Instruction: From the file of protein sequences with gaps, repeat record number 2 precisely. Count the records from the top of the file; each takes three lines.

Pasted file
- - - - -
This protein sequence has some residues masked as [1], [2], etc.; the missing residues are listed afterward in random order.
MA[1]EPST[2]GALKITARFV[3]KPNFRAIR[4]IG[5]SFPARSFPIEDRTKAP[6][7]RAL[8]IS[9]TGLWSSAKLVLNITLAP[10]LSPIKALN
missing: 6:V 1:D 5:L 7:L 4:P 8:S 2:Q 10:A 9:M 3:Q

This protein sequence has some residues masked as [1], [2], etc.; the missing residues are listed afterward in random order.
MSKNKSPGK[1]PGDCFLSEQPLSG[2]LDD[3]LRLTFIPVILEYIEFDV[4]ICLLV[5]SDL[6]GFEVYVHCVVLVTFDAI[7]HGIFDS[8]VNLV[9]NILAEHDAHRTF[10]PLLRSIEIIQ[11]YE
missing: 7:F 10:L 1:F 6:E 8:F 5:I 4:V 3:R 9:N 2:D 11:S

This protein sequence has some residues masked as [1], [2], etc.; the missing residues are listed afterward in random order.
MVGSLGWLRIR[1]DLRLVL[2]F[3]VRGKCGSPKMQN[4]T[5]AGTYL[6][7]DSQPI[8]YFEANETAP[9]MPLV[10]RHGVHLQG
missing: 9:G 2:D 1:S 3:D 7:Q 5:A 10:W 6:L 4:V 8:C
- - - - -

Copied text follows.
This protein sequence has some residues masked as [1], [2], etc.; the missing residues are listed afterward in random order.
MSKNKSPGK[1]PGDCFLSEQPLSG[2]LDD[3]LRLTFIPVILEYIEFDV[4]ICLLV[5]SDL[6]GFEVYVHCVVLVTFDAI[7]HGIFDS[8]VNLV[9]NILAEHDAHRTF[10]PLLRSIEIIQ[11]YE
missing: 7:F 10:L 1:F 6:E 8:F 5:I 4:V 3:R 9:N 2:D 11:S